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AAIDD Definition of Intellectual Disability - SSA Medical Criteria for Evaluating Mental Disorders

  • Published: 2010-09-07 - Contact: American Association on Intellectual and Developmental Disabilities
  • Synopsis: The AAIDD Definition of Intellectual Disability Cited in SSA Proposed Revision of Medical Criteria for Evaluating Mental Disorders.

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The AAIDD Definition of Intellectual Disability is Cited in SSA's Proposed Revision of Medical Criteria for Evaluating Mental Disorders - Individualized supports remain a cornerstone of the AAIDD System of diagnosing and defining intellectual disability.

The definition of intellectual disability as cited in the American Association on Intellectual and Developmental Disabilities' definition manual, Intellectual Disability: Definition, Classification, and Systems of Supports (Eleventh edition), is now part of the U.S. Social Security Administration's (SSA) Revised Medical Criteria for Mental Disorders as it appears in the Federal Register at edocket.access.gpo.gov/2010/pdf/2010-20247.pdf. The intent of the proposed changes is to update the criteria for eligibility for benefits under titles II and XVI of the Social Security Act (notably SSI and SSDI) so that applications will be evaluated based on the most current diagnostic criteria, assessment strategies, and understanding of the course of the disability.

"The Social Security Administration is to be commended for taking steps to assure that the applications for determination of disability are evaluated in a manner consistent with current research and public opinion," says Margaret Nygren, EdD, Executive Director and CEO of AAIDD. "As a result of this clarification, applications will be evaluated more appropriately and people with intellectual and other disabilities will receive the benefits to which they are entitled."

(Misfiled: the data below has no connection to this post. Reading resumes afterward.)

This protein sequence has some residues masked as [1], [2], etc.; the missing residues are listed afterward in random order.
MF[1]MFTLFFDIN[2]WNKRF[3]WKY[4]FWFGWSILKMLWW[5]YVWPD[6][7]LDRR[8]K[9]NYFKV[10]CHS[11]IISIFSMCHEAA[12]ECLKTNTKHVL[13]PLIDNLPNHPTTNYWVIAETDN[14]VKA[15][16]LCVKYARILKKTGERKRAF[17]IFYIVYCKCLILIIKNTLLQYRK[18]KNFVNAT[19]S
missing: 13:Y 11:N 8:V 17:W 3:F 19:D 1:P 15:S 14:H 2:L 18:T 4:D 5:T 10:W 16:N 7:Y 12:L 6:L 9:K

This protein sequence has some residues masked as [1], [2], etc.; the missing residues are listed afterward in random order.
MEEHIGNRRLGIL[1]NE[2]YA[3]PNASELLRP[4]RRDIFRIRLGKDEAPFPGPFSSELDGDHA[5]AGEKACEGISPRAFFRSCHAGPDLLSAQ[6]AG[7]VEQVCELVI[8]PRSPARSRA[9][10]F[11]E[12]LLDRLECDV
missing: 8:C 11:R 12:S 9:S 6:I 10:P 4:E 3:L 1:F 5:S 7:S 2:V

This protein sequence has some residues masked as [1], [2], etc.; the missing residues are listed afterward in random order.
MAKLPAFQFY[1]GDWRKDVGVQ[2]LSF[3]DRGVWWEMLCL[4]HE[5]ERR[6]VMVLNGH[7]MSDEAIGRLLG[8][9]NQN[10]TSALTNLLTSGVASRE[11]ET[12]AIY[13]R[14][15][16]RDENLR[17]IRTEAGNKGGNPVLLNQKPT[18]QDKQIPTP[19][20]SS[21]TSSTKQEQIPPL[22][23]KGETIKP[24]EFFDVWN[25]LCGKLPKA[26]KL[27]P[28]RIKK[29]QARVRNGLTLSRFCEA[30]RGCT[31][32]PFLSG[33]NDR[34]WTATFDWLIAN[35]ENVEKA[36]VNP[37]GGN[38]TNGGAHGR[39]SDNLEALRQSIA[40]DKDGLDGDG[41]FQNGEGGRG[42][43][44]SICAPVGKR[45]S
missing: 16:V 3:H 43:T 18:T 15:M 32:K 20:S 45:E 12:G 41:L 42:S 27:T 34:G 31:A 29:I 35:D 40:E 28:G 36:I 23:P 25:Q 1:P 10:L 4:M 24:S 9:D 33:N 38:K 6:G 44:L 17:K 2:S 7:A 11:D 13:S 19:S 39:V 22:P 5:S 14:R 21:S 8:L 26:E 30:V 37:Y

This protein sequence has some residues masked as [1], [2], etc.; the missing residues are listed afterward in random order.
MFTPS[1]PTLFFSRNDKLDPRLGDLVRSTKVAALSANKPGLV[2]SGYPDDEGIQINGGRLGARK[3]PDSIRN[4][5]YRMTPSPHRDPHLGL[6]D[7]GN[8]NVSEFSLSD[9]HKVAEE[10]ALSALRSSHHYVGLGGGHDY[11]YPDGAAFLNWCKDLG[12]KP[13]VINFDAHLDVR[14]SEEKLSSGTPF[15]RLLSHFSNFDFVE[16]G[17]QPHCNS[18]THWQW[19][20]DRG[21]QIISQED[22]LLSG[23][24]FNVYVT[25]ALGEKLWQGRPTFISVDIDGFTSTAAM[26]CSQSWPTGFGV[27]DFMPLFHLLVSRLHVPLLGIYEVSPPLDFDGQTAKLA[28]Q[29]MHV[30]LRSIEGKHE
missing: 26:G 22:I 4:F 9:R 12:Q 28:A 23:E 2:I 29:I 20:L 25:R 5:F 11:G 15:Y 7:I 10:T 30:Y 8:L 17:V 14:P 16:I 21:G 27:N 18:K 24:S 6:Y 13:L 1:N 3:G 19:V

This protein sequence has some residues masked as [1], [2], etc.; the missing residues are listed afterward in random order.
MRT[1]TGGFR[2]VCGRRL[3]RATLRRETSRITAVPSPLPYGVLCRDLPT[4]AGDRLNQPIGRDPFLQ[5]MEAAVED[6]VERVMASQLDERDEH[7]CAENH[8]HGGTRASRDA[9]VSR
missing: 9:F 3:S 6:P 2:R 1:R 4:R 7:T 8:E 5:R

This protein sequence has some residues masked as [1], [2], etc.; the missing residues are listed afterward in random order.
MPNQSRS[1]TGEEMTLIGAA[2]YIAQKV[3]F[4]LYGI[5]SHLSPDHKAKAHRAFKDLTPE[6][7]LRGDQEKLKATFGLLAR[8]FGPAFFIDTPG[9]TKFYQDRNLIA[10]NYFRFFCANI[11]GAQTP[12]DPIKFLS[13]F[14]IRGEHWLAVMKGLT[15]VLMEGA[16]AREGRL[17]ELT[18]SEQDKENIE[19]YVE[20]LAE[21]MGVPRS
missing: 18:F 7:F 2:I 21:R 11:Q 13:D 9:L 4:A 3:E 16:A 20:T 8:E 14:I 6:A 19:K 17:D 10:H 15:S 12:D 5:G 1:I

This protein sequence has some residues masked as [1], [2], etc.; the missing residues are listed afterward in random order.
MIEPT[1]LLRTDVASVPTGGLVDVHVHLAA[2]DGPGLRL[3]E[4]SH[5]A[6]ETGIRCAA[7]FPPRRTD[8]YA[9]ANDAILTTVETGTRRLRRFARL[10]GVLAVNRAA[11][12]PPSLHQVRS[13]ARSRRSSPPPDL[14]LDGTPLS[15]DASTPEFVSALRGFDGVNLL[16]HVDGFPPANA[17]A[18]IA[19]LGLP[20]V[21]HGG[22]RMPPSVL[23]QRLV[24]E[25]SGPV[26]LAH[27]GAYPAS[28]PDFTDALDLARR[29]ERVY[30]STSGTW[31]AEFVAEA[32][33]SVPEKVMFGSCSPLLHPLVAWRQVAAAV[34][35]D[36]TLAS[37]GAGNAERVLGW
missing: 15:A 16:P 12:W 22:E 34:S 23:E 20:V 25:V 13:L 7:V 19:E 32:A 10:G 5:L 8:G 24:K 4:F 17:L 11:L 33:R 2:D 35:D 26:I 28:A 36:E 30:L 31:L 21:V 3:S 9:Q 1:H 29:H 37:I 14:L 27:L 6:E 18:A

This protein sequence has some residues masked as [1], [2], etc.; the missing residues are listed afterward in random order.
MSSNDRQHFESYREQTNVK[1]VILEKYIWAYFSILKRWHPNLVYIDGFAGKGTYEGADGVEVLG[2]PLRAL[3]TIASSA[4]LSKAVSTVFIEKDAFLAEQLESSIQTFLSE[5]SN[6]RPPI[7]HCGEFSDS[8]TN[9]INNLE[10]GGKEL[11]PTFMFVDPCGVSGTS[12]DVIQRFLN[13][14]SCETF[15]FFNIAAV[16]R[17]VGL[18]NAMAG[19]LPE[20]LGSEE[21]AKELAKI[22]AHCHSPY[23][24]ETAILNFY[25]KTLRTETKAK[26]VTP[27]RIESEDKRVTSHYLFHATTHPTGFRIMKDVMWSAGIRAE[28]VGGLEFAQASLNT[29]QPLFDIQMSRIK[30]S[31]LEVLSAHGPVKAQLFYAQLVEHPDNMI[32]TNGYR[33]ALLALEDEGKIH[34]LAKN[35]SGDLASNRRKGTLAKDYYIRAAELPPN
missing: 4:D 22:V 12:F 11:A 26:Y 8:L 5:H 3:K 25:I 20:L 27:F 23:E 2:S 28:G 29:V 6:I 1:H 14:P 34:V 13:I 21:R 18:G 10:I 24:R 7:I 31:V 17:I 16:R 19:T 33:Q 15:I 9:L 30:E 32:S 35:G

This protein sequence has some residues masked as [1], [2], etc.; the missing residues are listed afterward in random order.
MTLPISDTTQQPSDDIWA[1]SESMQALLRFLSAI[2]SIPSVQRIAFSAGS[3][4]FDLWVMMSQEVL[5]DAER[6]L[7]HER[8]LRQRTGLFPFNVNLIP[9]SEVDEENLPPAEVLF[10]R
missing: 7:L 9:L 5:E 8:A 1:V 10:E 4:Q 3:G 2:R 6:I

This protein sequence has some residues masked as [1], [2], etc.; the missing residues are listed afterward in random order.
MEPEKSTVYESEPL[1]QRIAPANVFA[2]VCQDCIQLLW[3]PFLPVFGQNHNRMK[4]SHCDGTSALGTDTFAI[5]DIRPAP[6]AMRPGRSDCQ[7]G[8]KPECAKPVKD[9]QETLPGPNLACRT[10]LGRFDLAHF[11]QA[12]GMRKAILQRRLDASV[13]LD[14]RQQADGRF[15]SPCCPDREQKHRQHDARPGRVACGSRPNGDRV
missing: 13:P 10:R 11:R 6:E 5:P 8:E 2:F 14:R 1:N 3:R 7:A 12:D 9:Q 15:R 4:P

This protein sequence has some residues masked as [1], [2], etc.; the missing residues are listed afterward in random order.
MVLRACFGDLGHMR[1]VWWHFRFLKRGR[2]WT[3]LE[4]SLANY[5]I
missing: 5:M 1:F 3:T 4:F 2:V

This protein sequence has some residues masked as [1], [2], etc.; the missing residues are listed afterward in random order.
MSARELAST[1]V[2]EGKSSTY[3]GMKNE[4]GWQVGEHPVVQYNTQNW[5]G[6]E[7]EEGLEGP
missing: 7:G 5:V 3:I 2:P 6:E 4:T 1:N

The AAIDD System is based on an advanced view of disability that providing proper supports will enhance the functioning of a person with an intellectual disability. While intellectual functioning, adaptive behavior, and age of onset remain the criteria for diagnosing intellectual disability, supports remain the cornerstone of the AAIDD System. Once a diagnosis of intellectual disability is made, planning and providing supports is the key to align a person's capabilities and skills with what is required to successfully participate in daily life.

"The focus of the AAIDD System on individualized supports, and its strong basis in research, professional standards, and informed clinical judgment allow professionals and service providers to plan progressive services and enhance the quality of life of people living with an intellectual disability," says Robert L. Schalock, PhD, co-author of Intellectual Disability. Learn more about Intellectual Disability at www.aaidd.org/intellectualdisabilitybook. To purchase Intellectual Disability, visit bookstore.aaidd.org. Watch interviews with the book authors at www.aaidd.org/videos.cfm.

Founded in 1876, AAIDD promotes progressive policies, sound research, effective practices and universal human rights for people with intellectual and developmental disabilities.

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